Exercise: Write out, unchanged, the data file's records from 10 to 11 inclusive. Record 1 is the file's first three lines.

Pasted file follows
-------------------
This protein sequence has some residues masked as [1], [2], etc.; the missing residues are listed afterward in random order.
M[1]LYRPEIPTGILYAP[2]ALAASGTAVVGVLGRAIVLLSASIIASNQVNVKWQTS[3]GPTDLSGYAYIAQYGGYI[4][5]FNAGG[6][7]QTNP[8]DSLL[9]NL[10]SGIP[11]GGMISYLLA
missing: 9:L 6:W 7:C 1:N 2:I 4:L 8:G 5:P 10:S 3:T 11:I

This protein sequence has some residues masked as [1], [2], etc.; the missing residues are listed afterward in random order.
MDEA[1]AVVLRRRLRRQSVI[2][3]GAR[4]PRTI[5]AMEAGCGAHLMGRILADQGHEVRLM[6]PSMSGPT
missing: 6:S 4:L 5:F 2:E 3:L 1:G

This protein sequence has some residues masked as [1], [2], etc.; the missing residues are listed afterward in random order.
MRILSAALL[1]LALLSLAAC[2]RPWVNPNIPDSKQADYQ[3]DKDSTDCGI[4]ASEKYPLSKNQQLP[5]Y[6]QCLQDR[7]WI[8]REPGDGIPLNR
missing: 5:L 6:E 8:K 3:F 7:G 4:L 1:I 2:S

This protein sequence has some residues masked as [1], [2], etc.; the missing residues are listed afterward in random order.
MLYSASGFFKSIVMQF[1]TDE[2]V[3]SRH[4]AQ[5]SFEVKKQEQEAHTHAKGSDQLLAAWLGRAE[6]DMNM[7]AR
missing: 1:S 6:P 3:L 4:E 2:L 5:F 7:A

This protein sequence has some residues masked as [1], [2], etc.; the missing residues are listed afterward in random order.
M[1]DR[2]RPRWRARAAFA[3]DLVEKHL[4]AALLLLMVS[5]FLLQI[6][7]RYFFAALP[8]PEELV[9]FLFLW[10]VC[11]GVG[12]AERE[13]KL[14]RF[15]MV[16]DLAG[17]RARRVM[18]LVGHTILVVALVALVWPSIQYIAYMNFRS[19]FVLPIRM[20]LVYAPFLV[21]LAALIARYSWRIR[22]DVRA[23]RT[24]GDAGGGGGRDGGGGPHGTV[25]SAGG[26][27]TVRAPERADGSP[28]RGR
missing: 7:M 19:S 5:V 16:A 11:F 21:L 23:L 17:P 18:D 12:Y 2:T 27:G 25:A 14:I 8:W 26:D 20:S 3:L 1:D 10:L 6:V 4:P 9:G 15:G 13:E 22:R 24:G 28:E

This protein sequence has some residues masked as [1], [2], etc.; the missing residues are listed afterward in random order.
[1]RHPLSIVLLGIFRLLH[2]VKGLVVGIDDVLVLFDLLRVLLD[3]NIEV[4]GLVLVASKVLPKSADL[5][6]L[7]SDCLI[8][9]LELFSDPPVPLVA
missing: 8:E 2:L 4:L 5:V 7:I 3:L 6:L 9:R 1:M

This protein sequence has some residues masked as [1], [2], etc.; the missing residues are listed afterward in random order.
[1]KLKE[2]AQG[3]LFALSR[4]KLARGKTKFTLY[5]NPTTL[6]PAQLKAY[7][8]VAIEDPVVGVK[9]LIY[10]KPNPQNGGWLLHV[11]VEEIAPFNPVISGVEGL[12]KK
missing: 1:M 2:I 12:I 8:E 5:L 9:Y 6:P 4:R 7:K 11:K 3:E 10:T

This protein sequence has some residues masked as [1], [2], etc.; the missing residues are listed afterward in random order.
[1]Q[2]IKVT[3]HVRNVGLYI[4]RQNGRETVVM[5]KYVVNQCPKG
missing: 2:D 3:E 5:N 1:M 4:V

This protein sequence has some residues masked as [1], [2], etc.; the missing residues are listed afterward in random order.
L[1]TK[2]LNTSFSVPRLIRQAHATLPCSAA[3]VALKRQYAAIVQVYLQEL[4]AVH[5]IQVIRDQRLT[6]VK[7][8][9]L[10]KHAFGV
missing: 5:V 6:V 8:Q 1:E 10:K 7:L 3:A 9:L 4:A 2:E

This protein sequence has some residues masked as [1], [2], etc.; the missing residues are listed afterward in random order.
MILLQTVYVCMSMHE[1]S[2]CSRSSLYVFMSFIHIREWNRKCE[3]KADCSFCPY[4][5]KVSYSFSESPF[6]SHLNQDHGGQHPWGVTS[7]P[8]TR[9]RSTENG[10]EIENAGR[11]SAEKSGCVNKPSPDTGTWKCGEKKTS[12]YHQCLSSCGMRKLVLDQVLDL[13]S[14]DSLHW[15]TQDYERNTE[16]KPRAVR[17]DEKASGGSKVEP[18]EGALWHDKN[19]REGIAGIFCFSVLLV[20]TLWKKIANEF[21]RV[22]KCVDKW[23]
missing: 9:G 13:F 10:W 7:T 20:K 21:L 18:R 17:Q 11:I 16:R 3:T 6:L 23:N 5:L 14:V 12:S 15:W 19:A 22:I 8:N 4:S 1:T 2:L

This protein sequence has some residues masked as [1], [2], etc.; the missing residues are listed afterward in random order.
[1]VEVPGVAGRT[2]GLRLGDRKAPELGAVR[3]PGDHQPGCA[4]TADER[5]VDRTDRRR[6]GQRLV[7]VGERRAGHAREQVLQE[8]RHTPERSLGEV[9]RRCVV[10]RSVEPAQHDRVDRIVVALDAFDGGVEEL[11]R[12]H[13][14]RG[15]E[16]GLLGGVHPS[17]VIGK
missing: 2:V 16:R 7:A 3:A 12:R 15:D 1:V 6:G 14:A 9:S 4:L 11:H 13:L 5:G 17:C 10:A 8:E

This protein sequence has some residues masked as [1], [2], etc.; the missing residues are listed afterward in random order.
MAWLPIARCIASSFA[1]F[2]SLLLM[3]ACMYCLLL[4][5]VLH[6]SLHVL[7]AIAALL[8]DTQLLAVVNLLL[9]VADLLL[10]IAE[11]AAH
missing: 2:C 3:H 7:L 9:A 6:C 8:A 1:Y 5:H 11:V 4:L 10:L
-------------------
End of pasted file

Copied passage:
This protein sequence has some residues masked as [1], [2], etc.; the missing residues are listed afterward in random order.
MILLQTVYVCMSMHE[1]S[2]CSRSSLYVFMSFIHIREWNRKCE[3]KADCSFCPY[4][5]KVSYSFSESPF[6]SHLNQDHGGQHPWGVTS[7]P[8]TR[9]RSTENG[10]EIENAGR[11]SAEKSGCVNKPSPDTGTWKCGEKKTS[12]YHQCLSSCGMRKLVLDQVLDL[13]S[14]DSLHW[15]TQDYERNTE[16]KPRAVR[17]DEKASGGSKVEP[18]EGALWHDKN[19]REGIAGIFCFSVLLV[20]TLWKKIANEF[21]RV[22]KCVDKW[23]
missing: 9:G 13:F 10:W 7:T 20:K 21:L 18:R 17:Q 11:I 16:R 3:T 6:L 23:N 5:L 14:V 12:S 15:W 19:A 22:I 8:N 4:S 1:T 2:L

This protein sequence has some residues masked as [1], [2], etc.; the missing residues are listed afterward in random order.
[1]VEVPGVAGRT[2]GLRLGDRKAPELGAVR[3]PGDHQPGCA[4]TADER[5]VDRTDRRR[6]GQRLV[7]VGERRAGHAREQVLQE[8]RHTPERSLGEV[9]RRCVV[10]RSVEPAQHDRVDRIVVALDAFDGGVEEL[11]R[12]H[13][14]RG[15]E[16]GLLGGVHPS[17]VIGK
missing: 2:V 16:R 7:A 3:A 12:R 15:D 1:V 6:G 14:A 9:S 4:L 11:H 13:L 5:G 17:C 10:A 8:E